It gets hot in Prescott, Ark. It was real hot the afternoon that my Aunt Mary Ethel gave my cousin Riley and me the job of “robbing” a turkey nest, then taking the eggs down the road and throwing them out in the pasture. She told us the eggs were not fertilized, and that the hen, not knowing of this situation, would “sit herself to death trying to hatch ‘em.” So Riley and I formulated a plan. Riley was a year or so older than me. I guess he was about 11. Anyway, we were both new at this kind of work.
The nest was in a brushy thicket right next to a wooden fence at the edge of the pasture. Riley climbed on the fence with a long stick, and I took my place on my hands and knees at the bottom. Riley would reach down through the brush with the stick and poke the hen, which would jump up. With each poke and subsequent jumping-up of the hen, I’d reach under the fence, grab an egg and put it in a shoebox. We were kind of like an egg-snatching machine. In a matter of minutes we had successfully removed all the eggs from the nest, and that part of the job was complete. Now it was time for phase two.
Riley and I took the eggs down that hot, red-gravel road some 50 yards or so. Riley took the first egg out of the box and prepared to launch it into the pasture. I told him we should break the first egg very gently, just in case Aunt Mary Ethel was mistaken and there really was a baby turkey inside that egg. He walked up to a fence post, held the egg an inch or so away from the top of the post, then looked back at me and said, “Here….you do it. I’ll hit it too hard.”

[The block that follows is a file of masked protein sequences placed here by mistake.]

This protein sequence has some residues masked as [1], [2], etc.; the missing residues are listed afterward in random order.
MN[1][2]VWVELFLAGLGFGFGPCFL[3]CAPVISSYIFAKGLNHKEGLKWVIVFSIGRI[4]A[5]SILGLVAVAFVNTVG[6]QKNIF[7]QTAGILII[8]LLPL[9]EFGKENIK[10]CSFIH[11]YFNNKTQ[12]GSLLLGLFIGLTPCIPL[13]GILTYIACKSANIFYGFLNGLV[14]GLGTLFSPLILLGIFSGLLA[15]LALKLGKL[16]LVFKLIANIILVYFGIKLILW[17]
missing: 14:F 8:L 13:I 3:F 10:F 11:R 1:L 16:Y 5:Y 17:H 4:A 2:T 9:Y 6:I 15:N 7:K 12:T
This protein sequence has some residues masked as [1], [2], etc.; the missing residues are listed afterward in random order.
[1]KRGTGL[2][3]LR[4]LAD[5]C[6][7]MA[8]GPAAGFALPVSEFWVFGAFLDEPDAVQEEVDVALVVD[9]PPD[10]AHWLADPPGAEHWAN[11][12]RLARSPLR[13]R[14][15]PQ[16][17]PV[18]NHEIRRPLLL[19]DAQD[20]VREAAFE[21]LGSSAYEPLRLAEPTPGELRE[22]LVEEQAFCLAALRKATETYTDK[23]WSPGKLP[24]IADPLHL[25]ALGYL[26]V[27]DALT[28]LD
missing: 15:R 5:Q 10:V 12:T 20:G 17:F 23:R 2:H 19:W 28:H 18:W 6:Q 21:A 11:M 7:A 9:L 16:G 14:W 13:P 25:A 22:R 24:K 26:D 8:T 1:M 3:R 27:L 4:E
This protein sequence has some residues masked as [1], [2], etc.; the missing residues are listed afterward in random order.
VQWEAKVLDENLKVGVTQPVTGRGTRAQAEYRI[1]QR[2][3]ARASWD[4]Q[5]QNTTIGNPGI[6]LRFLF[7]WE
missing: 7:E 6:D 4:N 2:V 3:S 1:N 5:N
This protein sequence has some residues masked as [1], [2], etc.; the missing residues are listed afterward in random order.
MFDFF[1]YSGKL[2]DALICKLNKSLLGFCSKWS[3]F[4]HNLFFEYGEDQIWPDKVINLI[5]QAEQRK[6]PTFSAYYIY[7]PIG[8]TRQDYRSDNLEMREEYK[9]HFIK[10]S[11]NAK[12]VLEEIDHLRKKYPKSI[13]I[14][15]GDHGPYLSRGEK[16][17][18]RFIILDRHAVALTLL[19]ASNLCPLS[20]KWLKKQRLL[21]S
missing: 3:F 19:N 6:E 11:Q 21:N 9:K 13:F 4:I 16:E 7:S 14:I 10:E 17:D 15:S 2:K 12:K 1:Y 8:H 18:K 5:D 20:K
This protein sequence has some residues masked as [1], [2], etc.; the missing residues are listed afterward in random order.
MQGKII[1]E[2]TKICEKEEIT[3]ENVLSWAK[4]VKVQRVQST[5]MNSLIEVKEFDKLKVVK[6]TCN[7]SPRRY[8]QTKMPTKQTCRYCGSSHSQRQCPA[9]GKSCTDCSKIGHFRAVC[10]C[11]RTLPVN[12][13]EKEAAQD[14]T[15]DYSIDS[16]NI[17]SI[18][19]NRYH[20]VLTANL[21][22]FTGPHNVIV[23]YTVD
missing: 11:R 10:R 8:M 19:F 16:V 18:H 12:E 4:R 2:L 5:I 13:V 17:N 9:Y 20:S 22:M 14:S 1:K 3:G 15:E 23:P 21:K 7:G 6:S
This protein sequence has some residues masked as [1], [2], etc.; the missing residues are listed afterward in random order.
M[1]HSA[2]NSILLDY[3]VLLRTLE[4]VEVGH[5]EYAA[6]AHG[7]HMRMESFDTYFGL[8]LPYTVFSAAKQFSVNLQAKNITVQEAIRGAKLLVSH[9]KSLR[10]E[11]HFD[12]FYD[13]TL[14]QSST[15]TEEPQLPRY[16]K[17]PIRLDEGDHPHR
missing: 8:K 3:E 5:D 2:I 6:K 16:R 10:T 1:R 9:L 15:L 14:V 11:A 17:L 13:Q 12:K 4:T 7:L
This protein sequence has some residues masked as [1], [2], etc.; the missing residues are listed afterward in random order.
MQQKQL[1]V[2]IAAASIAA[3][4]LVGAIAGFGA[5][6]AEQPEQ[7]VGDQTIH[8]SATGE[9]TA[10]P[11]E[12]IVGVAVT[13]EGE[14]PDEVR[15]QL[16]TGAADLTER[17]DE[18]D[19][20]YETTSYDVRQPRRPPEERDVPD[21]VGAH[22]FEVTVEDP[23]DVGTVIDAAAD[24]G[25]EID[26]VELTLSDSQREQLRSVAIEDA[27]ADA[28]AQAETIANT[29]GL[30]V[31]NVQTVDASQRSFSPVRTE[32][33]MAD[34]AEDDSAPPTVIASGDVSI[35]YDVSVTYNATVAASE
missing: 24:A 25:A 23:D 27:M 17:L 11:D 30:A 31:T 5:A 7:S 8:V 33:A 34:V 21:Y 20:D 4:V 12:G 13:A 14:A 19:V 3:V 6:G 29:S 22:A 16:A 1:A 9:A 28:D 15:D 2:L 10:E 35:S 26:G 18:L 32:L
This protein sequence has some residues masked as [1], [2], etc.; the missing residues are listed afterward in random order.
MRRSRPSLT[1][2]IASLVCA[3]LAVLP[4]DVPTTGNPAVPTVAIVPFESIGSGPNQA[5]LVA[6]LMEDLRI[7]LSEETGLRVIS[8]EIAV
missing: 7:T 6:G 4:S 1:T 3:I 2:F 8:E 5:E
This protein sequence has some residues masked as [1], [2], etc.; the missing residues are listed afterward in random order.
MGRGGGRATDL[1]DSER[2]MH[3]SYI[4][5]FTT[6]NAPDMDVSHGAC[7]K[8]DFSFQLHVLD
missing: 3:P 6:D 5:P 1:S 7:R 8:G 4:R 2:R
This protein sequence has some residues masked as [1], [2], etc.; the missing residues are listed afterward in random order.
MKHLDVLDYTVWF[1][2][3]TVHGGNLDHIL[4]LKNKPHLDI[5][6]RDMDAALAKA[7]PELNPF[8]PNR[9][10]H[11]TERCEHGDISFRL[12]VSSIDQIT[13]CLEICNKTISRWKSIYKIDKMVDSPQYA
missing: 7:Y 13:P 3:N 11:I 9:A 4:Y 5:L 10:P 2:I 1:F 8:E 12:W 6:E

I took the egg, reached down and picked up a small rock from the road. Holding the egg rather close to my face, I began to gently peck on the shell. It was at that moment in time that I learned that an unfertilized egg, when exposed to excess heat for several days, will rot. I also learned that a rotten egg produces a gas, which produces internal pressure. And I learned that with only a small amount of pecking with a rock, a rotten egg will explode. There was absolutely nothing of a solid nature in that egg as it ran down my face. As I recall, the colors of the liquid were purple and green. I need not speak of the aroma.
I ran (laughing as I exhaled; gagging as I inhaled) back to the house. I spent the next hour or so scrubbing with Lava soap and dousing myself with my Uncle Carter’s “Jade East” cologne. Something about that combination made others not want to sit with me at suppertime.
I never questioned Aunt Mary Ethel’s knowledge of turkeys and their eggs again.
Life’s an adventure…….and I’m livin’ it up!